The EU representation to Georgia has refused to attend the hearings of candidates for Georgian Supreme Court judge in the state legislature, as the European Union has been calling on Georgia for several months to carry out a fundamental judiciary reform first.
We have been invited to attend the process in parliament. However, we refused to accept. We have urged the country’s leadership to carry out a large-scale judiciary reform first and only afterward select and appoint judges,” EU Ambassador to Georgia Carl Hartzell stated earlier today.
Despite calls from the international community and local NGOs, the High Council of Justice, an independent body which is responsible for selecting and appointing judges across the country, has presented four candidates to occupy vacant positions in the country’s Supreme Court.
The Parliament's Legal Affairs Committee is now interviewing the candidates as the state legislature approves judges for the Supreme Court with at least 76 (of a total 150) votes.
Georgian NGOs also released a joint statement today in which they said that electing new judges to the Supreme Court ‘must be paused’ until the country’s judiciary system is reformed.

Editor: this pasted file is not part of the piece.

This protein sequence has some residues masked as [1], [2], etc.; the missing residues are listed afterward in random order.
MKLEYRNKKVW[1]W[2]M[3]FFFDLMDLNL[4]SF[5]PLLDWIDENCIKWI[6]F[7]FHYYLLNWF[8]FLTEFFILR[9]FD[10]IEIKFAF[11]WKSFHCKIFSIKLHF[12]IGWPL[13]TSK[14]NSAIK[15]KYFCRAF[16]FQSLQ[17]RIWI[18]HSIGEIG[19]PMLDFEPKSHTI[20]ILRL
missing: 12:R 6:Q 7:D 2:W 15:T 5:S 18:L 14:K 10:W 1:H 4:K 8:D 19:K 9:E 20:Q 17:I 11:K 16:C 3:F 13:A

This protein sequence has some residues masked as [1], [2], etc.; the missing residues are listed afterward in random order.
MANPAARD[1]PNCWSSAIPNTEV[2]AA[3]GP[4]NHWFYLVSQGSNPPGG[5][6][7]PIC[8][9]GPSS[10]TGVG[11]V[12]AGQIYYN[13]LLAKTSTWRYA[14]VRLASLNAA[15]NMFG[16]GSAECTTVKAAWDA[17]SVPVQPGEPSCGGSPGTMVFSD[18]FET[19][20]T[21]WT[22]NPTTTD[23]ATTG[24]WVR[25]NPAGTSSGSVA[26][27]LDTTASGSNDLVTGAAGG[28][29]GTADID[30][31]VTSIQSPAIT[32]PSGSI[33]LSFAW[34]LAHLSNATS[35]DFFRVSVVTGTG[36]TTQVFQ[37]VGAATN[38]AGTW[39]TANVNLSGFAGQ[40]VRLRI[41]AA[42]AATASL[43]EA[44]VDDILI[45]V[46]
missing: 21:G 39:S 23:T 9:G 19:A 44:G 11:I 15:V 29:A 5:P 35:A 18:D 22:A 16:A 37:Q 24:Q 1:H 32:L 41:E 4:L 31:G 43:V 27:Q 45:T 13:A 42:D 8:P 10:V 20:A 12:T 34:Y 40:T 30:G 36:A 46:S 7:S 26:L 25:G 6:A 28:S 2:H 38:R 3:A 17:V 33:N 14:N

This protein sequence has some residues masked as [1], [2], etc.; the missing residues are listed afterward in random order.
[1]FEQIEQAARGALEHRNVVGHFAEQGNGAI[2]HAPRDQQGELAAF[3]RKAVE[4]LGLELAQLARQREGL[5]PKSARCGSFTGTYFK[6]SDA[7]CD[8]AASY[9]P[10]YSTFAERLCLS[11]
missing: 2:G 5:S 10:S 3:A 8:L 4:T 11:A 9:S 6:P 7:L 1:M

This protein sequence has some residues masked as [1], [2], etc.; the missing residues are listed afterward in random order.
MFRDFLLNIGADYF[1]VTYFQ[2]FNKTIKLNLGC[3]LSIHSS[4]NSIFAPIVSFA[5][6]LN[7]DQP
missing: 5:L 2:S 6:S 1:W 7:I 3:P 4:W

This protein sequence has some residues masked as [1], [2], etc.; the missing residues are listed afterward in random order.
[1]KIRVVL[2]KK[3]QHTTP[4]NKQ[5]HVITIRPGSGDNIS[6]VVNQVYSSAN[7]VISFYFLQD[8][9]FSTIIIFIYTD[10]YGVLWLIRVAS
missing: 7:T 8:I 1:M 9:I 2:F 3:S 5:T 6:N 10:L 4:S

The NGOs stated that the existing system fails to select and appoint ‘unbiased judges’ to the Supreme Court, and that candidates are selected in accordance with their relationship with influential judges (a clan of judges) rather than their experience or qualification.
The EU-mediated agreement, which was signed by the ruling Georgian Dream party and a majority of opposition parties in April 2021 to resolve an election-related political crisis, obliged the signatories to ensure large-scale electoral and judiciary reforms.
The ruling party withdrew from the agreement in July of this year. However, the party says that they have already taken ‘major steps’ to reform the country’s judiciary and vowed the process will be ‘successfully completed.’